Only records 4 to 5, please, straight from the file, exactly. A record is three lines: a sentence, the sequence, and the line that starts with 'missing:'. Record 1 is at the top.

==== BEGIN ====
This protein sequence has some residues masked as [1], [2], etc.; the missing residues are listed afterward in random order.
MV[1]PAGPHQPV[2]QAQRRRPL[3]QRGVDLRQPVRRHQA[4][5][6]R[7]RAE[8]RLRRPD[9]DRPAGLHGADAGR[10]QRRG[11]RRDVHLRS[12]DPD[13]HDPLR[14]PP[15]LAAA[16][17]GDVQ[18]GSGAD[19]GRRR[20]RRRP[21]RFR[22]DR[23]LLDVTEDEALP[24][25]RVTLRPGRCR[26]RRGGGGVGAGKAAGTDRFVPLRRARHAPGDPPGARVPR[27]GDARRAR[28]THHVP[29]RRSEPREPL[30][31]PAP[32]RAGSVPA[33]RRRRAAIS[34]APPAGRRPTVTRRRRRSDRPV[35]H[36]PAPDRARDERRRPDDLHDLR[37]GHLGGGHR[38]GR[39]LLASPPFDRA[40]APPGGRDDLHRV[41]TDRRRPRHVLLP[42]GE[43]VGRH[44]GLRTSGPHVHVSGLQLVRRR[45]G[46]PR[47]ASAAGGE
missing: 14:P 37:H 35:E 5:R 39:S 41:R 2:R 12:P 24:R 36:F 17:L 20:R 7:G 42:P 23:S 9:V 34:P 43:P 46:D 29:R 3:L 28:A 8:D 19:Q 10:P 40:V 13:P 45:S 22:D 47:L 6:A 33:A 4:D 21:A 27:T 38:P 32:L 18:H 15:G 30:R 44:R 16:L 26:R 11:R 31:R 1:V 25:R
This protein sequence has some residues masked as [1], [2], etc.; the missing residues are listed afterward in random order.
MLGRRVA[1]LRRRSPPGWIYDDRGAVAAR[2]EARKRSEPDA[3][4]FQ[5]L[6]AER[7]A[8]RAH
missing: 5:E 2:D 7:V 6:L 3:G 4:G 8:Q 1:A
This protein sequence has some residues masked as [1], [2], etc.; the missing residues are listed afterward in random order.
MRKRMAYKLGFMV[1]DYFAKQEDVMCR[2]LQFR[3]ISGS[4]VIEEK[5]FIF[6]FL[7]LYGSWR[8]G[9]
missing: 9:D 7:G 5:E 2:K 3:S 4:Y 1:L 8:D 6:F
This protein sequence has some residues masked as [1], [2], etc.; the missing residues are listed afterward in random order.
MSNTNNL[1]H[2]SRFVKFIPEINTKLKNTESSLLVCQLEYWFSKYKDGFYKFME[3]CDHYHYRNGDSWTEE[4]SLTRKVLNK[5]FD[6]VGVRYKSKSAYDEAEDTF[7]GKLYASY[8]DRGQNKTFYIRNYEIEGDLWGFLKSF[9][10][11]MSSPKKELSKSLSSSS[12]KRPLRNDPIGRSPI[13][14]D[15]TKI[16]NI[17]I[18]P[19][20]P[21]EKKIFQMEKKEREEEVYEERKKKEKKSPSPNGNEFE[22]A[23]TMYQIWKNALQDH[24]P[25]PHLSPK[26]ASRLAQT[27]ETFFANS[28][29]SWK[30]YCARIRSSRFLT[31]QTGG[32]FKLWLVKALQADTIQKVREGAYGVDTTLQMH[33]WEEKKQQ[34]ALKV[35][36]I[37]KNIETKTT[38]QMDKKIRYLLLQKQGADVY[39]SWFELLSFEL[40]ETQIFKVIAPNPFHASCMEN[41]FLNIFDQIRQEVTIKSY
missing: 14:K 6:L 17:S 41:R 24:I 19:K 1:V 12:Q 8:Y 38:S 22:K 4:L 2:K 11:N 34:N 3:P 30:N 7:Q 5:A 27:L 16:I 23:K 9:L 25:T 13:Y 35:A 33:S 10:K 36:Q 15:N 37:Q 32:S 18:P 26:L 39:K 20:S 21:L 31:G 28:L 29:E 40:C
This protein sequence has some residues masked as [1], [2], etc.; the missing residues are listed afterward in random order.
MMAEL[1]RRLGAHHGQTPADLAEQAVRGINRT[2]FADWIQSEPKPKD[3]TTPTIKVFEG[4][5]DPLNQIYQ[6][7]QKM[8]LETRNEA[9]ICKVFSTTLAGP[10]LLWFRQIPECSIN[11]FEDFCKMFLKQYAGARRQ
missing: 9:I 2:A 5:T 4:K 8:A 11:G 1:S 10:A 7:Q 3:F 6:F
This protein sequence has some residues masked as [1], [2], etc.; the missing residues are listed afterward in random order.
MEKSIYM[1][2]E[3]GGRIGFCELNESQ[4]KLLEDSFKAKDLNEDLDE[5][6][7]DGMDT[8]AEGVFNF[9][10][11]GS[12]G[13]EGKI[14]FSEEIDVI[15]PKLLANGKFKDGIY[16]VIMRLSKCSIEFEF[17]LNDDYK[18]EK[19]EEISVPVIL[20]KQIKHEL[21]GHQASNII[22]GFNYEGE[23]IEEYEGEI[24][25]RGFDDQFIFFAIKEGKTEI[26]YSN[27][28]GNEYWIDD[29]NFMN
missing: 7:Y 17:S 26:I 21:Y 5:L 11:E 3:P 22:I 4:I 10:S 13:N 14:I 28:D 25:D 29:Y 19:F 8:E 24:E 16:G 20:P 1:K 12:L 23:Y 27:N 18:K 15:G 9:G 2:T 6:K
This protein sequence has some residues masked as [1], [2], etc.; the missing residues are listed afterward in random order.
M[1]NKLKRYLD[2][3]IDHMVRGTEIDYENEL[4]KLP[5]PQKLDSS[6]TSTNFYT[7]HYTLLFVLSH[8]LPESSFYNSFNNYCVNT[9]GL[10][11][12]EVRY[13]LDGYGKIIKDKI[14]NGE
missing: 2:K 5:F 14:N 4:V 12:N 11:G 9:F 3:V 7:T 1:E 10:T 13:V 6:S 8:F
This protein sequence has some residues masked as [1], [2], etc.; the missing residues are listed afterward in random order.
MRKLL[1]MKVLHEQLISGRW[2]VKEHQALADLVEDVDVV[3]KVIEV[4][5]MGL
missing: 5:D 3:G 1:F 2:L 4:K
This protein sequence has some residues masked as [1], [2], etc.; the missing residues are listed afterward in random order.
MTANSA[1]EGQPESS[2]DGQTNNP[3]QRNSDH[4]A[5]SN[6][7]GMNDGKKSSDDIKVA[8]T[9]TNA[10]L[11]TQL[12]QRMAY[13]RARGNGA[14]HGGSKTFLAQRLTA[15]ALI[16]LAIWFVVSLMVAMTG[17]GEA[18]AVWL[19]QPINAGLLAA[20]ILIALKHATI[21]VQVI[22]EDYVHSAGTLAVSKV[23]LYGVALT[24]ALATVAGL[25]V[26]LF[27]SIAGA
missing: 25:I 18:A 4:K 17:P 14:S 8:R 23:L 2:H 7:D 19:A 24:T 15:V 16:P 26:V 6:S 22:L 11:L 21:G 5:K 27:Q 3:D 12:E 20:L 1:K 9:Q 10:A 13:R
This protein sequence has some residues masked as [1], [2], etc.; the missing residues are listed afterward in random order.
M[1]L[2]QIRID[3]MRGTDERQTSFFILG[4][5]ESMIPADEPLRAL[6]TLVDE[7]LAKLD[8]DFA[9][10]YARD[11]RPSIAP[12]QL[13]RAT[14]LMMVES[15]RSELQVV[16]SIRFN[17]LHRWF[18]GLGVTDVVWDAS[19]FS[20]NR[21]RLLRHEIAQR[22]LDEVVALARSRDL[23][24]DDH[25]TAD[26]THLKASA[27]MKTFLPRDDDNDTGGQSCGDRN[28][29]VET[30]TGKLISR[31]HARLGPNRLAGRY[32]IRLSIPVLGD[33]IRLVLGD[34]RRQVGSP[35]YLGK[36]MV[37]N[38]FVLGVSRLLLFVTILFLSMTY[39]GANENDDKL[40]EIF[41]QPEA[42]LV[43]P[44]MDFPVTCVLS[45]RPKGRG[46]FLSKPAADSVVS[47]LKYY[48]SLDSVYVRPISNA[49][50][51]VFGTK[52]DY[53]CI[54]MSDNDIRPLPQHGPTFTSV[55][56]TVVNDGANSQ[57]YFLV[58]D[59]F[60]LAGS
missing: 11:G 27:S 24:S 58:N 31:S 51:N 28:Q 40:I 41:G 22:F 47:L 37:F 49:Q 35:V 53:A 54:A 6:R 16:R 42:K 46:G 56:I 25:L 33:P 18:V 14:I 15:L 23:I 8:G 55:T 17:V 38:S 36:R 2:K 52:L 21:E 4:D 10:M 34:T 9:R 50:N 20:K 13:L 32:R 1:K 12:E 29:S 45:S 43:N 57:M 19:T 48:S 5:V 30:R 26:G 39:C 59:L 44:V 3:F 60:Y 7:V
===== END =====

This protein sequence has some residues masked as [1], [2], etc.; the missing residues are listed afterward in random order.
MSNTNNL[1]H[2]SRFVKFIPEINTKLKNTESSLLVCQLEYWFSKYKDGFYKFME[3]CDHYHYRNGDSWTEE[4]SLTRKVLNK[5]FD[6]VGVRYKSKSAYDEAEDTF[7]GKLYASY[8]DRGQNKTFYIRNYEIEGDLWGFLKSF[9][10][11]MSSPKKELSKSLSSSS[12]KRPLRNDPIGRSPI[13][14]D[15]TKI[16]NI[17]I[18]P[19][20]P[21]EKKIFQMEKKEREEEVYEERKKKEKKSPSPNGNEFE[22]A[23]TMYQIWKNALQDH[24]P[25]PHLSPK[26]ASRLAQT[27]ETFFANS[28][29]SWK[30]YCARIRSSRFLT[31]QTGG[32]FKLWLVKALQADTIQKVREGAYGVDTTLQMH[33]WEEKKQQ[34]ALKV[35][36]I[37]KNIETKTT[38]QMDKKIRYLLLQKQGADVY[39]SWFELLSFEL[40]ETQIFKVIAPNPFHASCMEN[41]FLNIFDQIRQEVTIKSY
missing: 14:K 6:L 17:S 41:R 24:I 19:K 1:V 12:Q 8:Y 38:S 22:K 4:L 2:K 11:N 34:N 3:P 30:N 7:Q 5:A 27:L 16:I 23:K 9:L 25:T 13:Y 35:A 33:S 10:K 36:Q 15:N 37:Q 32:S 18:P 26:L 39:K 20:S 21:L 31:G 28:L 29:E 40:C
This protein sequence has some residues masked as [1], [2], etc.; the missing residues are listed afterward in random order.
MMAEL[1]RRLGAHHGQTPADLAEQAVRGINRT[2]FADWIQSEPKPKD[3]TTPTIKVFEG[4][5]DPLNQIYQ[6][7]QKM[8]LETRNEA[9]ICKVFSTTLAGP[10]LLWFRQIPECSIN[11]FEDFCKMFLKQYAGARRQ
missing: 9:I 2:A 5:T 4:K 8:A 11:G 1:S 10:A 7:Q 3:F 6:F